This year we decided to sell our car right before leaving and keep our small SUV. The car was paid off and we didn’t expect to need two vehicles when we returned. Though we loved that car, it made more sense to keep the SUV since it was older (and was depreciating slower) and also because it can carry so much more than the car. The car is also a very popular make so there are lots for sale at any time in case we want to buy another one down the road.

Unfortunately, selling isn’t an option for those who lease their vehicles and owe more than it’s worth. For those that want to hold onto their car there are still plenty of choices.

Rural and cheap on the farm storage

Years ago, we left our vehicles at Micki’s parents’ place. They lived far outside the city and had a lot of land. Leaving it there wasn’t a problem and the fact that it didn’t cost us anything was a nice plus. The problem was that they lived hours from the airport and we’ve found that the cost and hassle of renting a car right before flying out and then again when we got back was greater than just storing it somewhere close to the airport.

There was also the issue of mice. Since they lived in a very rural setting, all three times we left a vehicle on the farm we had problems with mice getting in. This might not be a problem where you live, but leaving a vehicle on the grass for extended periods of time in Canada is just asking for trouble. There are a lot of products out there that are designed to help keep mice out of a stored car, but we’ve tried a bunch all to no avail.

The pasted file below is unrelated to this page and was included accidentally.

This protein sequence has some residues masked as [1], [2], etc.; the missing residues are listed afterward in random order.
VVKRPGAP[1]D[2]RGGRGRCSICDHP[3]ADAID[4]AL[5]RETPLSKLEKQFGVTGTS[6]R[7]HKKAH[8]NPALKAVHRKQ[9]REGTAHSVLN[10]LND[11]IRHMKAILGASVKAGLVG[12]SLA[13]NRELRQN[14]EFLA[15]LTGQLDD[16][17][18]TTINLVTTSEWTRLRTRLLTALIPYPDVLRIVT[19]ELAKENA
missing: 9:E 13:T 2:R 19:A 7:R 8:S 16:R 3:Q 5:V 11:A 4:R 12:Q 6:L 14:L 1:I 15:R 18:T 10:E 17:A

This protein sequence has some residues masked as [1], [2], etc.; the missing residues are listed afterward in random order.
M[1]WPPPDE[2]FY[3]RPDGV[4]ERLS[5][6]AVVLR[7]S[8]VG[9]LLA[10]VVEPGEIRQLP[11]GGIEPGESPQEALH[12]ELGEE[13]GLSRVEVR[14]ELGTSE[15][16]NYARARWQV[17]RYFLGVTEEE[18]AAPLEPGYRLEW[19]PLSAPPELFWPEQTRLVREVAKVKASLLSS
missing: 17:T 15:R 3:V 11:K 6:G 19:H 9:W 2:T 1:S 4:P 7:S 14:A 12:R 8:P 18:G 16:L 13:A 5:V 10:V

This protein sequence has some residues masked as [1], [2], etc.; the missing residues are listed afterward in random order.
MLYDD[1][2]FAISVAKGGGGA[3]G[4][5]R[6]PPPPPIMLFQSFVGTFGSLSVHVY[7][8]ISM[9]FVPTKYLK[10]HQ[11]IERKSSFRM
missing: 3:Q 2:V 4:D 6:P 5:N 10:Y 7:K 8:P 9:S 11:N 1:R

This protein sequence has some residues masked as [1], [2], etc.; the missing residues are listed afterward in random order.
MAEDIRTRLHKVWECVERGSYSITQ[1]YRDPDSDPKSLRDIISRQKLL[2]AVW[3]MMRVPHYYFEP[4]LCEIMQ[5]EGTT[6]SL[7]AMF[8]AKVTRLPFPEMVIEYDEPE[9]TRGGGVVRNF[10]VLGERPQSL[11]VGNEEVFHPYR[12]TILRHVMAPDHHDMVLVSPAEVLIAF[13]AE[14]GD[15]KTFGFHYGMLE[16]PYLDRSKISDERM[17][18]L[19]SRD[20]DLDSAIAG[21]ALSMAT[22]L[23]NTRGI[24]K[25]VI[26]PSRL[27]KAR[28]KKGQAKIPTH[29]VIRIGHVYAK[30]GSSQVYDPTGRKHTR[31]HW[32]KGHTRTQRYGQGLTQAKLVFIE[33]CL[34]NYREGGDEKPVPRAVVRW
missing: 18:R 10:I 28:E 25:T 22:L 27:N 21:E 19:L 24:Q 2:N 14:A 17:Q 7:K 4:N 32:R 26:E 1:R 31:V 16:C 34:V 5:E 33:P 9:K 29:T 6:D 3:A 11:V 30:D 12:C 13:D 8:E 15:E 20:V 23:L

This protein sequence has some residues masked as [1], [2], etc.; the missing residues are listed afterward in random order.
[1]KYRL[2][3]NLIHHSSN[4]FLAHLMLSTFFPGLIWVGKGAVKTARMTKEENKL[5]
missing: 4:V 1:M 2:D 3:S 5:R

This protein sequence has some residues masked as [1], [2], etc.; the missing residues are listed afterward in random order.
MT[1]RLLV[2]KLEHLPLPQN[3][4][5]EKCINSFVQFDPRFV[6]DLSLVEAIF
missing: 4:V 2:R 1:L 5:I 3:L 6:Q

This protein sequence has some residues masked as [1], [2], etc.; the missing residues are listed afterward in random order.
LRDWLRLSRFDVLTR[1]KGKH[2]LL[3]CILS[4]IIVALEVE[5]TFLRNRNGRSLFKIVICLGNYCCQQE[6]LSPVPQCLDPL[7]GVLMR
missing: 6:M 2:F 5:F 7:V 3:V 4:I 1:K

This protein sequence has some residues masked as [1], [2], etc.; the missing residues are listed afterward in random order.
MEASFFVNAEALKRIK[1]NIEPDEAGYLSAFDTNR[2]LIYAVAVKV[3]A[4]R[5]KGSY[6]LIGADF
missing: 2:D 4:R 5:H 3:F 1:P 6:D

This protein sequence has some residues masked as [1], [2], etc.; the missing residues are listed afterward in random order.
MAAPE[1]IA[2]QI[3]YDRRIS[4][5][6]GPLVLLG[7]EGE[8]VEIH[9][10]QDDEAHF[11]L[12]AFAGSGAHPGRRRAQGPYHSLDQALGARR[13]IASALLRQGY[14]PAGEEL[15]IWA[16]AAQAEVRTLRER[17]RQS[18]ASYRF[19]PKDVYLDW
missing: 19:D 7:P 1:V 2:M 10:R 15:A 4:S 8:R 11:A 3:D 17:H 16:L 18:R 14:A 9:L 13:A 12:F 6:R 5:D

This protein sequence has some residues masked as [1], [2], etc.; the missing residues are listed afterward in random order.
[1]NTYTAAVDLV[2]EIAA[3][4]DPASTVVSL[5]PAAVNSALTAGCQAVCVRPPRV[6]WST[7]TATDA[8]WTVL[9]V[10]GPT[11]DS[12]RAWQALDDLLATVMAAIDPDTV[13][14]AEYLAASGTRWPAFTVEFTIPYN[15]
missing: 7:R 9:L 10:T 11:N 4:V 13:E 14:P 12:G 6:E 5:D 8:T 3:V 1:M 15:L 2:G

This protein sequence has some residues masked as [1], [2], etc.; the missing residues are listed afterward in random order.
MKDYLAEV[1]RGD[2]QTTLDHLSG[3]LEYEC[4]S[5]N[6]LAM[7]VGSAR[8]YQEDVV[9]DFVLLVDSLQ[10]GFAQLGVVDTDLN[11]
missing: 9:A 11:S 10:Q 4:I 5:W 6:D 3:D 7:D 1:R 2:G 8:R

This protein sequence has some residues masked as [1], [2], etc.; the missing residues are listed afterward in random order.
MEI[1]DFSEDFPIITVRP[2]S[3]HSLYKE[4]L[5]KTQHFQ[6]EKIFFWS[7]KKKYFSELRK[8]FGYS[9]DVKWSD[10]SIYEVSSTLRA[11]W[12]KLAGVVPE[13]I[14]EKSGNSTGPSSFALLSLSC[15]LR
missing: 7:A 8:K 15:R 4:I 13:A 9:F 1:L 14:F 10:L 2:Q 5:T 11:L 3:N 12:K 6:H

That said, leaving your vehicle on a farm, on a large lot or anyplace with cheap or even better, free parking, can be a great deal. If you have friends, family or even know someone who knows someone who has access to a lot of land this can be the cheapest option.

Interior storage

If you’re worried about the elements or rodents, another option might be inside storage. This can range from large facilities that specialize in storage to renting someone’s garage.

When looking into large complexes, we’ve found that the cost for interior storage is around twice the going rate for exterior storage. Some places the temperature and security is constantly monitored, but some places it’s not. Make sure you ask beforehand and keep that in mind when comparing them.

Tip: When looking into interior storage complexes, look for companies targeting classic car owners and boat storage as they’ll likely have rodent control measures and good security. Depending on where you live, a climate controlled building is probably not required and will save you money.

Personal garages for rent are popular, with owners choosing to make a few extra dollars rather than using the space themselves. We rented a private garage on one of our trips and it worked out well. The downside was that no one was really watching over the garage and we convinced some friends to check it every week for us while we were gone. We also had our belongings in the same garage so that might have added to our extra worry. The price for storing both was far less than other options so it was a good choice regardless of the security concerns. If the owner had lived nearby it wouldn’t have been a concern.

Tip: Personal garages for rent are usually found through a friend or an ad on Craigslist, Kijiji or something similar. Mechanics may also be able to help you find a garage for rent so make sure to ask around.

Volkswagen Car Silo Storage Option

Volkswagen’s storage solution Credit

Another option for inside storage is underground parking. The downside is that not many people list their parking spaces as available to rent. They can also be open to a lot of traffic and the chance of a break in could be higher than the other options..